‘Davey and Goliath’ creator Art Clokey dies
    January 12 2010 by Daniel Burke, Religion News Service

    Art Clokey, the creator of the animated icon Gumby and his clay Christian counterparts “Davey and Goliath,” died Jan. 8 at his home in California. He was 88.

    His son, Joe Clokey, told The New York Times that his father died in his sleep.

    Art Clokey was famous for characters like Davey and Goliath, above.

    Though Art Clokey was best known for “Gumby,” his work on the television program “Davey and Goliath” showed “the spiritual side of my dad,”

    Joe Clokey told the Evangelical Lutheran Church in America’s news service. A forerunner of the ELCA, the United Lutheran Church in America, approached Clokey and his wife, Ruth, in 1959 to create a Gumby-like show for the church, Joe Clokey told the ELCA.

    “The Lutherans contacted them, and asked them to create a show with the theme of ‘God loves everyone,’” he said.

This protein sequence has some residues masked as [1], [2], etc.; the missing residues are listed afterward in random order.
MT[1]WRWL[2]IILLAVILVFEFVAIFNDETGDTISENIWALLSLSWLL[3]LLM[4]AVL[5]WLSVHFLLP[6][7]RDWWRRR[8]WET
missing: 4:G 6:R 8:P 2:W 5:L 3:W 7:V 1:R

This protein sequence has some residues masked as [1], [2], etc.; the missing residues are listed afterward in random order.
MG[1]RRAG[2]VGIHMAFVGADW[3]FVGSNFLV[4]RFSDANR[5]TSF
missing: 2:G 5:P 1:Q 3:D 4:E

“They put all of their hearts into it,” Joe Clokey said.

    The “Davey and Goliath” episodes, which developed a loyal following from 1960-1975, were 15 minutes long — about the length of some sermons — and known for imparting simple moral lessons.

    Often Davey invited trouble by ignoring the advice of Goliath, his conscience-ridden talking dog, before repenting and returning to Christian values.

    According to a 2006 documentary called “Gumby Dharma,” Clokey was a spiritual seeker who attended seminary intending to become an Episcopal priest before working in television; later he became interested in Eastern religions during the countercultural wave of the 1960s.

    He believed his luck turned around after an Indian guru blessed Gumby, according to the film. The ELCA continues to own the rights to “Davey and Goliath,” and resurrected the duo for a 2004 Christmas special that featured new characters like Sam, who was Jewish, and Yasmeen, a Muslim.

    James Martin, a Jesuit priest and associate editor of America magazine, said the “gentle morality” of the “Davey and Goliath” shows “made an impression.”

    “Of course I learned the same things at home ... but these Protestant lessons had, somehow, a different flavor to them,” Martin wrote on America’s blog. “It reminded me of what the minister used to give Davey: simple, sensible, no-nonsense morality.”  
    1/12/2010 11:00:00 AM by Daniel Burke, Religion News Service | with 0 comments

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